The partnership between New Knoxville, Ohio and Ladbergen has existed since New Knoxville’s founding.
Wilhelm Kuckhermann and his wife Elisabeth left Ladbergen in 1834 and settled in the area around present-day New Knoxville in 1836. He bought a large forested area north of New Bremen and wrote enthusiastically about his purchase to his relatives and friends back home, after which his parents-in-law and his friends H. Lutterbeck and H. Meckstroth arrived in New Bremen.
Together they founded a settlement, registered it officially on July 21, 1836, and built a wooden house large enough for six families. As a result, several more families immigrated to America.
When deliberating on names for the settlement, Neu Ladbergen (New Ladbergen) is said to have been considered, but was discouraged by some of the settlers. They argued that it was a bad omen because there was no progress in the original Ladbergen, and they would be resigning the settlement to the same fate. They eventually decided on New Knoxville after merchant John Knox.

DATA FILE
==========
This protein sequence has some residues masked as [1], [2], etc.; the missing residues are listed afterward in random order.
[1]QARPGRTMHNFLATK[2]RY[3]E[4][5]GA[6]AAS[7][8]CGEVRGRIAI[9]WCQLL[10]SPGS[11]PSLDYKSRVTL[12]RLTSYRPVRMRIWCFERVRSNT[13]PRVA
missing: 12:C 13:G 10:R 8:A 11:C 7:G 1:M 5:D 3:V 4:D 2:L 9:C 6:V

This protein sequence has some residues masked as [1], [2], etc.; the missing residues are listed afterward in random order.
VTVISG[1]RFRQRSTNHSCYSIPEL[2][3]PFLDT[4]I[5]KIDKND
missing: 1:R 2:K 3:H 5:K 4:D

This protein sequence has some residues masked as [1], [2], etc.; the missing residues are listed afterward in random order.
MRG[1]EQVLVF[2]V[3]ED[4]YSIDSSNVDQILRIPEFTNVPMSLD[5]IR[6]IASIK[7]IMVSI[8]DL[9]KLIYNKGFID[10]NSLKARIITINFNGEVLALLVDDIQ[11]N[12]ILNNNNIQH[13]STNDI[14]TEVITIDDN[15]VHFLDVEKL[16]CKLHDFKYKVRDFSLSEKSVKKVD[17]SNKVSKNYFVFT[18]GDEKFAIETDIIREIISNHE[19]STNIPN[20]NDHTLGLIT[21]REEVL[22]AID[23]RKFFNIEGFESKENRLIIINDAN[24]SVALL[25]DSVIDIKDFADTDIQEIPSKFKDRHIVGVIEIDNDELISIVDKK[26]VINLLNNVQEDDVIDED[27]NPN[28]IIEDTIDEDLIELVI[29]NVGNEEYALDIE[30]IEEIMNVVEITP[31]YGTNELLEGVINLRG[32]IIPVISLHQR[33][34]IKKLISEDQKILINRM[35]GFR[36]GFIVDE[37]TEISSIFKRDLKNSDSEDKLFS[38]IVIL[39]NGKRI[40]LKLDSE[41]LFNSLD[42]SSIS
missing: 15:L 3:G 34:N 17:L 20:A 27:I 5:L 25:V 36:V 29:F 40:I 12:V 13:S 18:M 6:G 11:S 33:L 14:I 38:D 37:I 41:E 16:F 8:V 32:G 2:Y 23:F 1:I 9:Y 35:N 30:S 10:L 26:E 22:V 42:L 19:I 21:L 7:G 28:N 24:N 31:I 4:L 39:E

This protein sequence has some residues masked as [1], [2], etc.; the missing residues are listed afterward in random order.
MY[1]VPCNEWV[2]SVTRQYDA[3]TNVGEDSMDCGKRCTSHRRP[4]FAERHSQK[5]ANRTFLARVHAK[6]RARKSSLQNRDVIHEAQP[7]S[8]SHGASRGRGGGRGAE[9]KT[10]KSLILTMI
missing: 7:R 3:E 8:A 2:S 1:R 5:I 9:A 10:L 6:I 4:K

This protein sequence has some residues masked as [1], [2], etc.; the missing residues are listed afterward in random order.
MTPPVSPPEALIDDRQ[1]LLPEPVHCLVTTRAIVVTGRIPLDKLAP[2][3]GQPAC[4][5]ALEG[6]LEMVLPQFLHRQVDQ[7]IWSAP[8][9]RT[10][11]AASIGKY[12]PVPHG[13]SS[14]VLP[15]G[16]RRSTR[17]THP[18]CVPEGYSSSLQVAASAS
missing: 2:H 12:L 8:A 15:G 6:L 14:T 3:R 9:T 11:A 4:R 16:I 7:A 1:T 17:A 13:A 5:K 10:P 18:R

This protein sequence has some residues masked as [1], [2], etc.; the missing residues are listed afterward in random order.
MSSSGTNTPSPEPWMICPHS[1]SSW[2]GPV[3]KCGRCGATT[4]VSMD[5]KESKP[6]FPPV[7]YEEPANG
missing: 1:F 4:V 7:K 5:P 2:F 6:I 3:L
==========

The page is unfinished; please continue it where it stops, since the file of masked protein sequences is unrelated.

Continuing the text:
Even before the First World War, Ladberger emigrants or their descendants from New Knoxville found their way back home to visit relatives or see where their ancestors came from.
The two communities have supported each other in times of hardship in the course of the past two centuries. In 1881, many Ladbergers were without food due to crop failure and New Knoxville responded by raising 577 Marks. Even after both world wars, the residents of New Knoxville sympathized with their German brothers and sent supplies. This sense of support and kinship also made possible the construction of an organ and a nurse’s clinic.
When the New Knoxville Evangelical Reformed Church celebrated its 100th anniversary in 1938, it received a silver altarpiece and a large framed picture from the mother church of Ladbergen as a sign of fraternal solidarity and gratitude.
Mayor Deloris Fischbach visited Ladbergen on September 11, 1978. In the town’s Goldenes Buch (visitors’ book) she wrote:
September 11, 1978. Greetings to all the inhabitants of Ladbergen, the city of our common heritage. May God's grace continue to bless our partnership in the years to come. With the best wishes for you all.
Mayor Deloris Fischbach, New Knoxville, Ohio, USA.
The communities still maintain contact with each other through letters and visits.